The inspiration for the Netflix series The Bastard Son & The Devil Himself
“An enthralling fantasy in the Harry Potter tradition.”—Time magazine
“A bewitching new thriller.”—The Wall Street Journal
In a modern-day England where two warring factions of witches live alongside humans, one sixteen-year-old boy is trapped between the two sides. Nathan's father is the world’s most powerful and cruel witch, and his mother is dead. Both groups of witches see Nathan as their greatest threat—or their greatest weapon. Trapped in a cage, beaten and handcuffed, he must escape before his seventeenth birthday, at which point he will receive three gifts from his father and come into his own as a witch—or else he will die. But how can Nathan find his father when his every action is tracked, when there is no one safe to trust, not even family, not even the girl he loves?
In the tradition of Patrick Ness and Markus Zusak, Half Bad is a gripping tale of alienation and the indomitable will to survive, a story that will grab hold of you and not let go until the very last page.
Now streaming on Netflix as The Bastard Son & The Devil Himself.
Cover may vary.
APPLE BOOKS REVIEW
A stellar debut, this thrillingly original teen novel has been published in more than 40 countries. Half Bad—the first book in a trilogy—is the story of Nathan, a boy who threatens the fabric of a society divided into the ruling white-witch caste and the outlawed black witches. This beautifully written tale does for witches what the Harry Potter series did for wizards, hooking us with an unforgettable protagonist and nail-biting action.
Nathan is the Half Code son of a White Witch and a Black Witch, and no White Witch will let him forget it. While Whites try to fit in amid normal "fains," secretly manipulating society, the Blacks are dangerous loners who, according to the Whites, have no purpose but murdering other witches to steal their powers. Nathan, whose father is Marcus the most hated of Black Witches falls in love with a White Witch girl, is taken into custody by the all-powerful Council, and, for years, is both tortured and trained in secret to murder his father. Then, just before Nathan's 17th birthday, he escapes, with only months to find someone to help him receive his own magical gifts. This grim and thrilling tale, first in a planned trilogy, features understated prose that lets readers' imaginations fill in the blanks, as well as a well-developed sense of Witch culture. Nathan, the damaged survivor of horrific abuse, is an unforgettable protagonist, and Green expertly captures his torment at being caught between the mutually hostile sides of his heritage. Ages 12 up.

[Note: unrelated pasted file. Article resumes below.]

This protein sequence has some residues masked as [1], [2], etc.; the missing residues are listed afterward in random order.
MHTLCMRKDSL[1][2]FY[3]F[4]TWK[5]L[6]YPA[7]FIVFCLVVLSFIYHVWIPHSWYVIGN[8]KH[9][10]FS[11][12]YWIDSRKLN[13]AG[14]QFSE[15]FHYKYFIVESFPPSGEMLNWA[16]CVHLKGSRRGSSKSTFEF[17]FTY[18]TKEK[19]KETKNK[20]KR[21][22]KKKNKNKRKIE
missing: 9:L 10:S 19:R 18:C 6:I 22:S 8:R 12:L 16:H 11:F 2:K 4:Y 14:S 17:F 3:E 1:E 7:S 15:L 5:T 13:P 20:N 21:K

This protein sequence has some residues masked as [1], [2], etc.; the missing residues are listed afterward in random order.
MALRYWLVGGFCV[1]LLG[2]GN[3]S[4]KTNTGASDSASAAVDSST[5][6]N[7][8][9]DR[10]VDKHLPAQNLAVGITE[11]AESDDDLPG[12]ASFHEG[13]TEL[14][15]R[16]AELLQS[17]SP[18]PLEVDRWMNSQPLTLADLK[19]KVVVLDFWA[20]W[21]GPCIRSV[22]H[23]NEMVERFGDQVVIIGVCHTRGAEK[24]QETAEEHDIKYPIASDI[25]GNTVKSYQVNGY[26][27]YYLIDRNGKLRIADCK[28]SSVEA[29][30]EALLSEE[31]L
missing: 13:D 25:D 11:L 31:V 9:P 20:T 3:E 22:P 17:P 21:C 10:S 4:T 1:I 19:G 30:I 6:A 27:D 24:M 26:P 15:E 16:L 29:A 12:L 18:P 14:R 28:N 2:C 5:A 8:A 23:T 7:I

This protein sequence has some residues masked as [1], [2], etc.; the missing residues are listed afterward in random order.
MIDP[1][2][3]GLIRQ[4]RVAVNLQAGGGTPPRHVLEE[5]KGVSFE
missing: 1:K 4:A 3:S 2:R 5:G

It wasn’t half bad
This story of Nathan, a mixed-blood witch who is not trusted by either white or black witches, unfortunately had resonances of racial prejudice, even though the author goes to lengths to make it clear that 'white' doesn't equal good and black doesn't equal bad. Apparently being mixed blood IS a problem, however. The story is told rather simply and with sympathy for Nathan, who has never known his black witch father, Marcus. Raised among his dead mother's white witch family, he is accepted and loved by all but one of his half-siblings, but he is marked by the white witch leadership as one who must be suspected and evaluated each year for evidence of black witch tendencies. The police-state mentality of the white witches, who obviously think they are the good witches, shows many ugly ways to disregard the rights of Nathan, the mixed-blood 'freak', in order to protect the white witch population, who live amidst the fain (normal human) population of England and Europe. We never learn much about the society of the black witches, but apparently they try to kill white witches. In turn the white witches have a class of witches called Hunters who are skilled at locating, tracking and killing black witches. Somehow Nathan manages to fall in love with a young white witch named Annalise, getting them both in trouble. Soon Nathan is taken from his grandmother's care and isolated as a prisoner of a guard-witch who confines him and regulates his life with reward and punishment conditioning. As his 17th birthday nears, and he will become a full witch, is he being trained to kill his own father? This is one of the threads of storyline that keeps this plot moving and makes the reader engage in the book. Does Nathan even know his own mind, and what kind of witch he will become? Does his father even know about his son's life of doubt and torment? Does he care? These are ingredients that work to keep the pages turning quickly. There seems no doubt that a sequel must be in the works.
Better than I was expecting. I can't wait to read the sequel.